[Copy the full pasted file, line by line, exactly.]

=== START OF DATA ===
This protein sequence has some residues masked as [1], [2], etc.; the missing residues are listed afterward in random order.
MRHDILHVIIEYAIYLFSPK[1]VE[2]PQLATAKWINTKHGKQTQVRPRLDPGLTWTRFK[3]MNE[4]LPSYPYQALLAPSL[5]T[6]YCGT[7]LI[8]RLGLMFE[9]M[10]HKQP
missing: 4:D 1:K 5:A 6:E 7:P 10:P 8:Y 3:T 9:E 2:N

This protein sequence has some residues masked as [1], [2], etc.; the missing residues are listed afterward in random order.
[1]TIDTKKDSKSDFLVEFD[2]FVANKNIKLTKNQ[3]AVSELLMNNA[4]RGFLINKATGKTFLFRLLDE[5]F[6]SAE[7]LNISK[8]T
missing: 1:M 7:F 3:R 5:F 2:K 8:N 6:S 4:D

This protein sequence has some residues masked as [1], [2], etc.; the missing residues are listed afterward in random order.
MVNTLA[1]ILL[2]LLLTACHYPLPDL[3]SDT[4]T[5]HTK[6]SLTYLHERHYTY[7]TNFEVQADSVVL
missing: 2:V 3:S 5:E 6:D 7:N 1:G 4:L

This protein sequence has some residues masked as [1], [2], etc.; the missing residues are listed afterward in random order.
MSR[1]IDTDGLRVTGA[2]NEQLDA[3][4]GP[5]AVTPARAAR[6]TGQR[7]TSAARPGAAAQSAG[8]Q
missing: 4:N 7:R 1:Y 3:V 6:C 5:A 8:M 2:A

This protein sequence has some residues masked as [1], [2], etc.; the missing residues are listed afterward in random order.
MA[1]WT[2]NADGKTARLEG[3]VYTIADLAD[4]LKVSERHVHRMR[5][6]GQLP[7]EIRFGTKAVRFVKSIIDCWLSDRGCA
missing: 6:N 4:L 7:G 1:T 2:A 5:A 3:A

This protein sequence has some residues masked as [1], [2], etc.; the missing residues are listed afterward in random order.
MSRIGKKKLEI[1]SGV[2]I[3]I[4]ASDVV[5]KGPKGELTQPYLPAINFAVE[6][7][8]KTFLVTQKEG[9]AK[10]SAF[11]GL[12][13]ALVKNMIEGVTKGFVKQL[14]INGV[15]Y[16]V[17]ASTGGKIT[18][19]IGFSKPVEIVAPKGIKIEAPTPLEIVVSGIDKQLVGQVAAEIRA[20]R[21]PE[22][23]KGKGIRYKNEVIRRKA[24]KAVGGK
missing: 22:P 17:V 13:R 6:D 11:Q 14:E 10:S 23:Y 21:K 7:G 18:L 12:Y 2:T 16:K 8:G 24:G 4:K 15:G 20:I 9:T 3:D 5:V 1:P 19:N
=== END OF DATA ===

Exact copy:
This protein sequence has some residues masked as [1], [2], etc.; the missing residues are listed afterward in random order.
MRHDILHVIIEYAIYLFSPK[1]VE[2]PQLATAKWINTKHGKQTQVRPRLDPGLTWTRFK[3]MNE[4]LPSYPYQALLAPSL[5]T[6]YCGT[7]LI[8]RLGLMFE[9]M[10]HKQP
missing: 4:D 1:K 5:A 6:E 7:P 10:P 8:Y 3:T 9:E 2:N

This protein sequence has some residues masked as [1], [2], etc.; the missing residues are listed afterward in random order.
[1]TIDTKKDSKSDFLVEFD[2]FVANKNIKLTKNQ[3]AVSELLMNNA[4]RGFLINKATGKTFLFRLLDE[5]F[6]SAE[7]LNISK[8]T
missing: 1:M 7:F 3:R 5:F 2:K 8:N 6:S 4:D

This protein sequence has some residues masked as [1], [2], etc.; the missing residues are listed afterward in random order.
MVNTLA[1]ILL[2]LLLTACHYPLPDL[3]SDT[4]T[5]HTK[6]SLTYLHERHYTY[7]TNFEVQADSVVL
missing: 2:V 3:S 5:E 6:D 7:N 1:G 4:L

This protein sequence has some residues masked as [1], [2], etc.; the missing residues are listed afterward in random order.
MSR[1]IDTDGLRVTGA[2]NEQLDA[3][4]GP[5]AVTPARAAR[6]TGQR[7]TSAARPGAAAQSAG[8]Q
missing: 4:N 7:R 1:Y 3:V 6:C 5:A 8:M 2:A

This protein sequence has some residues masked as [1], [2], etc.; the missing residues are listed afterward in random order.
MA[1]WT[2]NADGKTARLEG[3]VYTIADLAD[4]LKVSERHVHRMR[5][6]GQLP[7]EIRFGTKAVRFVKSIIDCWLSDRGCA
missing: 6:N 4:L 7:G 1:T 2:A 5:A 3:A

This protein sequence has some residues masked as [1], [2], etc.; the missing residues are listed afterward in random order.
MSRIGKKKLEI[1]SGV[2]I[3]I[4]ASDVV[5]KGPKGELTQPYLPAINFAVE[6][7][8]KTFLVTQKEG[9]AK[10]SAF[11]GL[12][13]ALVKNMIEGVTKGFVKQL[14]INGV[15]Y[16]V[17]ASTGGKIT[18][19]IGFSKPVEIVAPKGIKIEAPTPLEIVVSGIDKQLVGQVAAEIRA[20]R[21]PE[22][23]KGKGIRYKNEVIRRKA[24]KAVGGK
missing: 22:P 17:V 13:R 6:D 11:Q 14:E 10:S 23:Y 21:K 7:G 18:L 12:Y 2:T 16:K 8:G 24:G 4:K 15:G 20:I 9:T 3:D 5:V 1:P 19:N